August 8, 2007, 10:17 am

You Will Remember NOTHING!

fiftytoday

Fifty?

Try more like seventy!

(They’re just jealous that the guy in the middle still has hair!)

If these old geezers are fifty, then I’m seventeen.

Actually, that may be the definition of fifty: adolescent enthusiasm in a middle-aged body.

My great-grandmother once said, “I don’t know where this body came from, in my mind I’m still a teenager!”

Your mileage may vary.

******************************

Ah, here at Starbucks the Bangles are walking like Egyptians!

Julie from Life in the NHS asked if I lived at Starbucks.

In my dreams!

Actually, I’m still acting as chauffeur for my youngest daughter, so whenever I have to drop her off, I hit the closest Starbucks until it’s time to pick her up.

There are three different Starbucks in the area that know my “drink” by heart. If they start start playing McCartney the minute I walk in, I know I’m a fixture!

Today’s drink is a Grande Non-Fat Caramel Macchiato….with whip, of course.

(Oooooo! It’s “Don’t You Forget About Me” by Simple Minds! I ADORE that song!)

*****************************

The dreaded colonoscopy. A rite of passage for those of us who have reached the mid-century mark.

If you know what that is, you are showing your age. If you do not, you have nothing something to look forward to.

Looking forward to it is all you are gonna get, because you won’t remember a thing after it’s over!

I have yet to experience this unique screening procedure, but my husband is now an official member of the “I Survived My Colonoscopy” club.

He did not get a T-shirt.

*****

I must give out discharge instructions for conscious sedation twice a day.

No driving for 24 hours. Light on the diet to start. Have someone with you for 24 hours. No major life decisions for 24 hours. Don’t sign any contracts for 24 hours. No alcohol for 24 hours.

In other words, put your life on hold for a full day.

And be sure to discuss these with the patient and their driver/babysitter before the procedure.

Blah, blah. Yadda, yadda, yadda.

I can do it in my sleep.

Now I know why we give those instructions.

*****

After waiting dutifully for hubby in the waiting room while the gastroenterologist surveyed the scenery, I found him resting in a gurney, drinking juice and alert. Very mellow, but alert. Clear speech.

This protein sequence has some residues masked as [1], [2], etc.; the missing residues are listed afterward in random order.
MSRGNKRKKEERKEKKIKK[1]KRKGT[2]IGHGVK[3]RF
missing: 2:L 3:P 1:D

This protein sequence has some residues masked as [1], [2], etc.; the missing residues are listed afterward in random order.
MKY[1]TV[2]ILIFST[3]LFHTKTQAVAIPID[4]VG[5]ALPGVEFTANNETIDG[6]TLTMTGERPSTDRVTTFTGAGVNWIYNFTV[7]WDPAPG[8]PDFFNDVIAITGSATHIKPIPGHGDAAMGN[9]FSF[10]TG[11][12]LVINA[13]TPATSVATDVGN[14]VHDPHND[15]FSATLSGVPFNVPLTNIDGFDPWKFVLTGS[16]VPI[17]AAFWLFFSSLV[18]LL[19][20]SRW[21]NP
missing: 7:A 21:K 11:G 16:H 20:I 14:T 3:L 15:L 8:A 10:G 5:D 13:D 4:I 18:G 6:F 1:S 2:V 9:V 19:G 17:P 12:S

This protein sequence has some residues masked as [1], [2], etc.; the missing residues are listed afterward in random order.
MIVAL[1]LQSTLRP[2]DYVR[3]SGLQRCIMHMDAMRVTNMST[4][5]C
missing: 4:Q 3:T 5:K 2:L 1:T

He remembered nothing about the procedure!

Cool!

Then the very nice gastro doc came in and discussed the findings. He told us how long it would take to get the full report, where he would send it, what to watch for. We discussed Hubby’s health history and made arrangements to follow up. Hubby asked a lot of pertinent questions.

Later that night, Hubby was miffed that the doctor had given us zero information on what happened.

Whoa!

He didn’t remember a single bit of the post-procedure conversation.

*****

When the instructions for the colonoscopy prep said “clear liquids only” for the twenty-four hours preceeding the event, Hubby took it to mean, “oh hell, why bother to drink anything but water” meaning he essentially fasted the entire time.

I told him that he should have taken fluids with calories for nourishment at least.

As a result, he had the lowest blood sugar he’s had since his diabetes was diagnosed (86) and he was famished after it was all over.

Wanted a cheeseburger, he did! And not just any cheeseburger, but a big, greasy 1950s style burger from the local retro joint.

I couldn’t talk him out of it. I wanted to first stop at the local coffee drive-through across from the restaurant. While I’m ordering my drink, my husband gets out of the car and walks across three lanes of busy traffic to go pick up the burger!

He chides me for my concern that he is up and wandering through traffic less than an hour after being sedated. “I’m fine!” he says.

Eight hours later he doesn’t remember the meal.

*****

After napping for five hours (having been up all night secondary to the “prep”), Hubby decides to go visit the neighbor.

He comes back and raves about the wine our neighbor had poured.

“Hubby!” I reprimanded. “You aren’t supposed to have alcohol for a full day!”

I can’t let this guy out of my sight for a second!

He had no recollection of any alcohol instructions.

*****

So this is why you make sure a patient has someone with them after conscious sedation and for a full day!